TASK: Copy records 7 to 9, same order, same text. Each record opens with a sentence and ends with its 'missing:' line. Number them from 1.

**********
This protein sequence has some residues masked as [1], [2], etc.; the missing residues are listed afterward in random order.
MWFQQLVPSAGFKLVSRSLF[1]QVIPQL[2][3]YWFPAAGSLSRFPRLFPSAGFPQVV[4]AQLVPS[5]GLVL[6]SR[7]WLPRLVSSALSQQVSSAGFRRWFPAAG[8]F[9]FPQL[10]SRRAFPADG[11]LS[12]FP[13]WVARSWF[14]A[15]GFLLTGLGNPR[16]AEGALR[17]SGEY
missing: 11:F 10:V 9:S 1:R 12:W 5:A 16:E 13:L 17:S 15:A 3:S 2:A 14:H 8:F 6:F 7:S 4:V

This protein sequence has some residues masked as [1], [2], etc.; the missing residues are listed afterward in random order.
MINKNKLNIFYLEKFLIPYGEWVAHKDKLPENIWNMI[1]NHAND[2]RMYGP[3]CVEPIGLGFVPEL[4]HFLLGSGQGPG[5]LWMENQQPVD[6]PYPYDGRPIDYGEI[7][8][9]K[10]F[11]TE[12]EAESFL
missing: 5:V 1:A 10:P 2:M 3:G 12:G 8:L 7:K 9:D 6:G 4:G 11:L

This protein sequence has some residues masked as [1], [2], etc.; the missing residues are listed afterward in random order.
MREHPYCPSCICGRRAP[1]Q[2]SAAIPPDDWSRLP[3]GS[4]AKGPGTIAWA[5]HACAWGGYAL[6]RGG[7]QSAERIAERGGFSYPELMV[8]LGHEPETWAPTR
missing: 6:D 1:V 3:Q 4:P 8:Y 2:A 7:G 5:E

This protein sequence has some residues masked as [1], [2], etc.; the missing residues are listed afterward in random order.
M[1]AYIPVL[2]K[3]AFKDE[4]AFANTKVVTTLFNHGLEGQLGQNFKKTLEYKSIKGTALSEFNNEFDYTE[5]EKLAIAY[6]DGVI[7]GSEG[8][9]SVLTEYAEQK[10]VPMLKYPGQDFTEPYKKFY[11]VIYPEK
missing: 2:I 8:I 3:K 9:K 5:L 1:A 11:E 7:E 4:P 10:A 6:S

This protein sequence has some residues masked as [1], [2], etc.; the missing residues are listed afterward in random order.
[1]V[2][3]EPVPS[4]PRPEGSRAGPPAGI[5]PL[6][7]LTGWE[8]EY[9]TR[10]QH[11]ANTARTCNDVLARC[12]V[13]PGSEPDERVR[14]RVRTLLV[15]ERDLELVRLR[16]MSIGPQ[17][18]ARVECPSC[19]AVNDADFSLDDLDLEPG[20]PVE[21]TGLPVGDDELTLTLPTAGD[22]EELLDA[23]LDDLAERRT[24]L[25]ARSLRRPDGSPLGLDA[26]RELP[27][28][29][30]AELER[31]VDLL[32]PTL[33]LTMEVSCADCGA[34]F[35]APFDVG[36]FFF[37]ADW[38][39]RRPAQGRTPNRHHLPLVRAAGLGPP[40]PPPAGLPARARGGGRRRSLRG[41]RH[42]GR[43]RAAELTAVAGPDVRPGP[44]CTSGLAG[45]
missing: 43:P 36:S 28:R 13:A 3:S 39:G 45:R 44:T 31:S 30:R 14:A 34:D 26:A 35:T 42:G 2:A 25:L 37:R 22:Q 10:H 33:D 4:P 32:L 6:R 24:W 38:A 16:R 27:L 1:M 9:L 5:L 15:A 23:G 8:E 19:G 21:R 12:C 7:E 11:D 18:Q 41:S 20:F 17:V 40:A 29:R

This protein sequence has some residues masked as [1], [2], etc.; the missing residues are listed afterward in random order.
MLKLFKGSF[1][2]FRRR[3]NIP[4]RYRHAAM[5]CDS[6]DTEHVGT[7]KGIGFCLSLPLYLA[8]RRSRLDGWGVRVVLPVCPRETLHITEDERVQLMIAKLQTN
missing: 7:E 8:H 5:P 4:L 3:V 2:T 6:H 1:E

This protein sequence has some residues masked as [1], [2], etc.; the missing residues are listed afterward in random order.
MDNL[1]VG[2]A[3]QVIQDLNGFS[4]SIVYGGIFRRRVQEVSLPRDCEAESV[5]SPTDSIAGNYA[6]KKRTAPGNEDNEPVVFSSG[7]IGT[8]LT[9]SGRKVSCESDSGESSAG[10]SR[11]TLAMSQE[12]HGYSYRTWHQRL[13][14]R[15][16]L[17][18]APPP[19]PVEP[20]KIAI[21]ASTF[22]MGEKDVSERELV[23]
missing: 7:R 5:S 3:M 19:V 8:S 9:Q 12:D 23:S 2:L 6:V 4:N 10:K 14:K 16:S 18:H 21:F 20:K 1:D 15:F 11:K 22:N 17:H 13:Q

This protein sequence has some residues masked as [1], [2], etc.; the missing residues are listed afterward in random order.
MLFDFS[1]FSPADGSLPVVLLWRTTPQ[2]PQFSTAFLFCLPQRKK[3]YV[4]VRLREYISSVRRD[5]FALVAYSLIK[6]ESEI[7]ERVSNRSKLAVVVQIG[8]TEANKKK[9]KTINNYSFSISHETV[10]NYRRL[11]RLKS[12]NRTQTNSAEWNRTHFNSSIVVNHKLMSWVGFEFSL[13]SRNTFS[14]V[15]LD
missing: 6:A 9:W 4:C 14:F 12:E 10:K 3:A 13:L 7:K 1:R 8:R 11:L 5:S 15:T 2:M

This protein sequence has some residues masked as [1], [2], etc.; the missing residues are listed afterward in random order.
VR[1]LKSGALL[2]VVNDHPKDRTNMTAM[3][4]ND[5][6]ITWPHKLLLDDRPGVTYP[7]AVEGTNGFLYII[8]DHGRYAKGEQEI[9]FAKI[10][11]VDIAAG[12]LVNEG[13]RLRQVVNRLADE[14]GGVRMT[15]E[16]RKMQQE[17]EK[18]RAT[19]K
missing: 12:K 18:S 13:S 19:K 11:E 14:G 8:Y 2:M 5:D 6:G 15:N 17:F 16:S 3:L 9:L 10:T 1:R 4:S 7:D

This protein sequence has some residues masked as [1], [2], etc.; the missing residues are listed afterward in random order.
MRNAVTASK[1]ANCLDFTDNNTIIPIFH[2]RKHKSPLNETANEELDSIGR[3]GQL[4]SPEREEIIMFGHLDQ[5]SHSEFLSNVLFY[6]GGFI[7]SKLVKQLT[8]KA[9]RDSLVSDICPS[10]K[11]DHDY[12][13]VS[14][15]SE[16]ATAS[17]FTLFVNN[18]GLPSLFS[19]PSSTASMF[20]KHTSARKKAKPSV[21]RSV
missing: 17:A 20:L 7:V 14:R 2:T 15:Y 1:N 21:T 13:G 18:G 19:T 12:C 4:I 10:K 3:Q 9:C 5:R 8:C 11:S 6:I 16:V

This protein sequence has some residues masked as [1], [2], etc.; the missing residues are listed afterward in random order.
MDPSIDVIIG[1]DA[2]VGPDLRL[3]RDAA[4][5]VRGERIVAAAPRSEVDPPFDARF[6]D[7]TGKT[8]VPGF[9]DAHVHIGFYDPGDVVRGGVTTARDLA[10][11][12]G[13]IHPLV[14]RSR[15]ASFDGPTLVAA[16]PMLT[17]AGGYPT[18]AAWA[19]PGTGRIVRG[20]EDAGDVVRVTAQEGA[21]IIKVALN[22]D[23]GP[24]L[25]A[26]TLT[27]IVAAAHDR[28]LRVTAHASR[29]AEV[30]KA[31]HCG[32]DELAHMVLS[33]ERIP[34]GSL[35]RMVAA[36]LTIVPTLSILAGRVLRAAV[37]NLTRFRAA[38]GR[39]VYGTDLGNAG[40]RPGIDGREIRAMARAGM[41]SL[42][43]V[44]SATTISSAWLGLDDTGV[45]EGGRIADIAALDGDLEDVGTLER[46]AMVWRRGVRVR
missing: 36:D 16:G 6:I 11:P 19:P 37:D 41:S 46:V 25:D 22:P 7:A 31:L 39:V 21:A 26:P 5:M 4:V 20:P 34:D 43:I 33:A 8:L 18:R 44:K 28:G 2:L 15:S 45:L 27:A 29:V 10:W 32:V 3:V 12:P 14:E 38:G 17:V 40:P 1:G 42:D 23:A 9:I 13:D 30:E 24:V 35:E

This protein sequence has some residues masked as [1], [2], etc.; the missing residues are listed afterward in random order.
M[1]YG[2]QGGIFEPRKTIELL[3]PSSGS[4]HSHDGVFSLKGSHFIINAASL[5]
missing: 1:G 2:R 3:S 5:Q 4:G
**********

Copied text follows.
This protein sequence has some residues masked as [1], [2], etc.; the missing residues are listed afterward in random order.
MDNL[1]VG[2]A[3]QVIQDLNGFS[4]SIVYGGIFRRRVQEVSLPRDCEAESV[5]SPTDSIAGNYA[6]KKRTAPGNEDNEPVVFSSG[7]IGT[8]LT[9]SGRKVSCESDSGESSAG[10]SR[11]TLAMSQE[12]HGYSYRTWHQRL[13][14]R[15][16]L[17][18]APPP[19]PVEP[20]KIAI[21]ASTF[22]MGEKDVSERELV[23]
missing: 7:R 5:S 3:M 19:V 8:S 9:Q 12:D 23:S 2:L 6:V 4:N 10:K 14:K 16:S 18:H 21:F 20:K 1:D 15:F 11:K 22:N 17:H 13:Q

This protein sequence has some residues masked as [1], [2], etc.; the missing residues are listed afterward in random order.
MLFDFS[1]FSPADGSLPVVLLWRTTPQ[2]PQFSTAFLFCLPQRKK[3]YV[4]VRLREYISSVRRD[5]FALVAYSLIK[6]ESEI[7]ERVSNRSKLAVVVQIG[8]TEANKKK[9]KTINNYSFSISHETV[10]NYRRL[11]RLKS[12]NRTQTNSAEWNRTHFNSSIVVNHKLMSWVGFEFSL[13]SRNTFS[14]V[15]LD
missing: 6:A 9:W 4:C 14:F 12:E 10:K 3:A 13:L 7:K 1:R 8:R 11:L 5:S 15:T 2:M

This protein sequence has some residues masked as [1], [2], etc.; the missing residues are listed afterward in random order.
VR[1]LKSGALL[2]VVNDHPKDRTNMTAM[3][4]ND[5][6]ITWPHKLLLDDRPGVTYP[7]AVEGTNGFLYII[8]DHGRYAKGEQEI[9]FAKI[10][11]VDIAAG[12]LVNEG[13]RLRQVVNRLADE[14]GGVRMT[15]E[16]RKMQQE[17]EK[18]RAT[19]K
missing: 12:K 18:S 13:S 19:K 11:E 14:G 8:Y 2:M 5:D 6:G 15:N 17:F 16:S 3:L 9:L 10:T 1:R 4:S 7:D